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Bishop Holston’s statement on Hurricane Florence

Bishop L. Jonathan Holston, resident bishop of the South Carolina Conference of the United Methodist Church, issued this statement as Hurricane Florence was bearing down on South Carolina:

Sept. 14, 2018

Bishop Holston

Dear South Carolina United Methodists,

We live within the shadow of the Almighty, sheltered by the God who is above all gods. (Psalm 91:1 TLB)

Once again we find ourselves facing the potential of large-scale impact from a weather event. Hurricane Florence has the potential to endanger lives and create significant property damage – both through high winds and flooding. Nearly a half-million of our fellow South Carolinians have evacuated their homes in coastal communities, and the lives of thousands more have been disrupted by school and office closings and preparations for the storm.

During this anxious time, we are praying for the safety of everyone in the storm’s path, and we encourage everyone to continue to take appropriate precautions and heed the advice of state and local emergency management officials to keep yourself and your family safe. I am thankful for pastors and church leaders who are making the difficult decision regarding whether to hold Sunday services, and I trust you all to make the best decision you can to balance the safety of worshipers with the desire to gather in prayer.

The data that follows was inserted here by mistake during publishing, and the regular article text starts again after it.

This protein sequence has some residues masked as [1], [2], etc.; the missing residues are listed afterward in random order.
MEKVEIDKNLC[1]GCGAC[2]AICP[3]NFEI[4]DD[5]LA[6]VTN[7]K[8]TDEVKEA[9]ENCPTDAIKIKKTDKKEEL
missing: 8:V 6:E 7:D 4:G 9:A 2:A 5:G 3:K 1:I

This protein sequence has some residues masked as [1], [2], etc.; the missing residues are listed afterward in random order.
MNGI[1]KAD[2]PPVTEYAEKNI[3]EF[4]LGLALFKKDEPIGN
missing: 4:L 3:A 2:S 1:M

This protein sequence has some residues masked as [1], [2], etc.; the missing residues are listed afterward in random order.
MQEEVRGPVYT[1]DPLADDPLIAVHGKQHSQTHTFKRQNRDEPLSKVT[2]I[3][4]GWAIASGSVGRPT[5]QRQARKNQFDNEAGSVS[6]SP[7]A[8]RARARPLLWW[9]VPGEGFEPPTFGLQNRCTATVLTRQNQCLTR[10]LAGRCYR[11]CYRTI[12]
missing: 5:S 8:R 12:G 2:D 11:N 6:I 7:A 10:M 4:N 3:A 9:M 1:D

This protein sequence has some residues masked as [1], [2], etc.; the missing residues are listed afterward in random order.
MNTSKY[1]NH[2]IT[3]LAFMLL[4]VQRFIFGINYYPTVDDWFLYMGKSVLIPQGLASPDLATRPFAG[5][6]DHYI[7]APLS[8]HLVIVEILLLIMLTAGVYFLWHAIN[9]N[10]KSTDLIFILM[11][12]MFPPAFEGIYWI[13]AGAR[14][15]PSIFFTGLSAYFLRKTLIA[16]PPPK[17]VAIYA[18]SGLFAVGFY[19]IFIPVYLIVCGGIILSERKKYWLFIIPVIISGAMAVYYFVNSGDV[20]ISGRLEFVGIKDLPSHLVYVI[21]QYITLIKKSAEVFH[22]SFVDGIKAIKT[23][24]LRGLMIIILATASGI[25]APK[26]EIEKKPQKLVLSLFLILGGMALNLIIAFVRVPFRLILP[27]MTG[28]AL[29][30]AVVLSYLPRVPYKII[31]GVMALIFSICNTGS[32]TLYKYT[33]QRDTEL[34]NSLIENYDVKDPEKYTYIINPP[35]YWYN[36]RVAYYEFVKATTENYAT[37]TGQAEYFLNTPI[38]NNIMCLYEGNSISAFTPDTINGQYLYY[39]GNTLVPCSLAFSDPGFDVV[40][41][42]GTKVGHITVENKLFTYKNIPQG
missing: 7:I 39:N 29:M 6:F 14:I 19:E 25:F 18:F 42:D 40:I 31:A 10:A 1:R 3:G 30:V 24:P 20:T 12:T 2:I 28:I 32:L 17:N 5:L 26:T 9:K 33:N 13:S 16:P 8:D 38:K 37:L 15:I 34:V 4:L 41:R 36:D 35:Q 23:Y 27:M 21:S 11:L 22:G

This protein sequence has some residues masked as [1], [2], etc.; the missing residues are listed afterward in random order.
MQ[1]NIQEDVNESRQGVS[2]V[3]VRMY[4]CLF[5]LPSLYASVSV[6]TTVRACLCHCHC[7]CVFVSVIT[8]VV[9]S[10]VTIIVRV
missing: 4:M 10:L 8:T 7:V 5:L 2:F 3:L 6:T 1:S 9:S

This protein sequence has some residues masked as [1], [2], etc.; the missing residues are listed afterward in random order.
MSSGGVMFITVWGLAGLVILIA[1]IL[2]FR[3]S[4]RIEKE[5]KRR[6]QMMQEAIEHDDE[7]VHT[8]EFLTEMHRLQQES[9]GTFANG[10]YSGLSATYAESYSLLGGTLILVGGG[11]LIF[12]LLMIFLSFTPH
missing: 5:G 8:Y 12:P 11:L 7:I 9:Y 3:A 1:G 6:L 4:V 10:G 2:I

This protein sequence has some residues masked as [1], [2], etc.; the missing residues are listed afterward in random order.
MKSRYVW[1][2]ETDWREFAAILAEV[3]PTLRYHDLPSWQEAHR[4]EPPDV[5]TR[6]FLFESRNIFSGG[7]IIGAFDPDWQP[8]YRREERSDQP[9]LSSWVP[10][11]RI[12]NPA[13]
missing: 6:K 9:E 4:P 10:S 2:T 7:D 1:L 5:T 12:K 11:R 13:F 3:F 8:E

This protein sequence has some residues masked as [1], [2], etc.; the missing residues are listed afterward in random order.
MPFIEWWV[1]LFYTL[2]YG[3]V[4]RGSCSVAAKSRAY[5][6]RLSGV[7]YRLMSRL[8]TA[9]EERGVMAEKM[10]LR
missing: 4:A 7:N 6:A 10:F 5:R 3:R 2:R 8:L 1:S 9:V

I am thankful today for the connectional nature of our church. While the storm was still at sea, your annual conference Disaster Response Team, in partnership with the United Methodist Committee on Relief, began making plans to respond after the storm to bring tangible support and a spirit of hope to the communities affected by the storm.

If you are unable to gather with your church family on Sunday, I urge you to gather with your family – in a shelter, a hotel or wherever you may be – to pray for the people impacted by this storm, for the first responders and early responders who work tirelessly to see to the needs of others, and for the many community and church agencies who will be working with people in the months ahead.

For those of you who feel called to act in keeping with your prayers and your faith, here are some things you also can do:

Finally, as people of faith, we trust that God’s love will triumph in the midst of anxiety, fear, loss and destruction. We trust that God will lead us to respond faithfully to the needs of our communities in the aftermath of the storm. We give thanks for our shared ministry.

Please know that I will continue my prayers for God’s protection for you and for our neighbors.

Grace and peace,

L. Jonathan Holston


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